Sure, they had minor incidents that were annoyances and they could get upset. Everett described a husband who cheated on his wife and got caught. Everett found the wife holding him down and lightly bopping him on his head. The Piraha guy was strong enough to get out of the situation if he wanted and yet accepted the punishment with a smile on his face. When the Piraha get mad, they seem to express their emotions and then let it go. In another incident, one Piraha had killed the dog of another Piraha and, even though the latter was unhappy about it, he didn’t hold a grudge. They don’t tend to cling to the past nor worry about the future. They have an extremely stable culture and way of life. They live until they die and that is it. I’m not sure they would comprehend the concept of dukkha. It’s the kind of thing that gets me wondering. Anthropologists have observed how self-conscious and unhappy tribal people become after seeing their own face in a mirror for the first time. We take self-consciousness and its attendant anxiety as normal, but maybe it isn’t.

      Many thinkers (Karl Jaspers, Owen Barfield, Walter Ong, E. R. Dodds, Julian Jaynes, etc) have noted how profoundly the human psyche changed, specifically in terms of self-consciousness, sometime between the late Bronze Age and the Axial Age. This self-consciousness was exacerbated over time, such as with what some refer to as Cartesian anxiety of mind-body dualism. About the Axial Age, abstract thought became more common but there was also the first use of coins as a monetary system. It was the beginning of the objectification and commodification of the world. Upon that foundation our capitalist realism is built.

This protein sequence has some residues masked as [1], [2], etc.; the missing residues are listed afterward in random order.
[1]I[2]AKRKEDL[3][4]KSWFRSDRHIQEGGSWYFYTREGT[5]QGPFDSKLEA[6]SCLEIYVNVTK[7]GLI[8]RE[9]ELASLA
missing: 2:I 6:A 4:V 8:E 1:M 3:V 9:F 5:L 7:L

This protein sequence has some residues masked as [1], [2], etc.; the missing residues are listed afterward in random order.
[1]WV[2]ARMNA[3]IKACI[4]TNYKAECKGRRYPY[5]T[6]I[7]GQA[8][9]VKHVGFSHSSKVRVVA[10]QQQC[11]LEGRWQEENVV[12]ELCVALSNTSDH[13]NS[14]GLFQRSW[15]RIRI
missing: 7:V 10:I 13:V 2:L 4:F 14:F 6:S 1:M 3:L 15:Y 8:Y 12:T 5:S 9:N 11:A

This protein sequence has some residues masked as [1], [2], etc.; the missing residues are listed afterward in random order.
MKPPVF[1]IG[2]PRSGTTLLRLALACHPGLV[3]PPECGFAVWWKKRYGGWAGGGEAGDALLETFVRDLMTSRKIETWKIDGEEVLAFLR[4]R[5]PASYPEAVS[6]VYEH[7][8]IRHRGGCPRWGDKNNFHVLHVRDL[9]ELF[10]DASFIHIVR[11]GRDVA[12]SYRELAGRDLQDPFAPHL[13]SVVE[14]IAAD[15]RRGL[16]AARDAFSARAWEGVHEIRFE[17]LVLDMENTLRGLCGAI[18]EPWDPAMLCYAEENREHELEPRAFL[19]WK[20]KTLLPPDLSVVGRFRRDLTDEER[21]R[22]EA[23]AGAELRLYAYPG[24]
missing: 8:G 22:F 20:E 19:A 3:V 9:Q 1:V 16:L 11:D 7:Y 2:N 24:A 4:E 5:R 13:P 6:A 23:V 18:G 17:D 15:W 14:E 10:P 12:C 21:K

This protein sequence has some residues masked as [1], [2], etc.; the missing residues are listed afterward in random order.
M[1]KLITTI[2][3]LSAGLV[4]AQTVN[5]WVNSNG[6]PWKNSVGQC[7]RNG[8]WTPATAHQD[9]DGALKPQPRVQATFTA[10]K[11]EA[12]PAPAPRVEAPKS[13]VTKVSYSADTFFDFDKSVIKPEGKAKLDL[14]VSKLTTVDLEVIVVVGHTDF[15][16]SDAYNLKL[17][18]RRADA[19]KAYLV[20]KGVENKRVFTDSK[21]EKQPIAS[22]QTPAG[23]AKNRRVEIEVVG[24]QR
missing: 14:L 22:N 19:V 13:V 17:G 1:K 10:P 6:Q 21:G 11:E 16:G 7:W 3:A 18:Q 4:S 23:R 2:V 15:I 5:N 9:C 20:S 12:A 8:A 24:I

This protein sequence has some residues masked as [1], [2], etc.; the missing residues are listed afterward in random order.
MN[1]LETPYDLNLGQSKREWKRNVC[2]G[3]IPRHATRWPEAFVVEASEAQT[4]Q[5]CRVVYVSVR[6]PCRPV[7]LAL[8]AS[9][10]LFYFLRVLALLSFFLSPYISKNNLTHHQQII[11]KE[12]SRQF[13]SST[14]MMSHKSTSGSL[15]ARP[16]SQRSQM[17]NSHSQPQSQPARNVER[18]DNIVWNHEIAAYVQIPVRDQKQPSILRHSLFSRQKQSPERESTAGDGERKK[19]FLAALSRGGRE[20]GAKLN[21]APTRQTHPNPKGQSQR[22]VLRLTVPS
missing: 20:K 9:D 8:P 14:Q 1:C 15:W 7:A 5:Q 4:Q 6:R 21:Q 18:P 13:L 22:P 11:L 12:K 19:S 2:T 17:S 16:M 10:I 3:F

None of that is to argue the Piraha live in a paradise nor that the pre-Axial civilizations were utopias. Rather, it simply is to point out that there are many ways to experience the world. That is part of the point of Buddhist teachings, as I understand it. There is nothing inevitable about ‘suffering’ or whatever one wishes to call it. Sure, pain and death are inevitable, and was far worse in many ways prior to modern medicine. But our fear and anxiety about them are largely self-induced. Maybe there is large cultural component to that. It’s not merely that what we experience as individuals but what we experience as social creatures, as part of a specific society, in relation to what is socially constructed in forming the ideological realism that forms the dominant paradigm. These are the mind parasites that hijack our minds, to such an extent we come to identify with them and treat them as reality itself, which hobbles our imagination.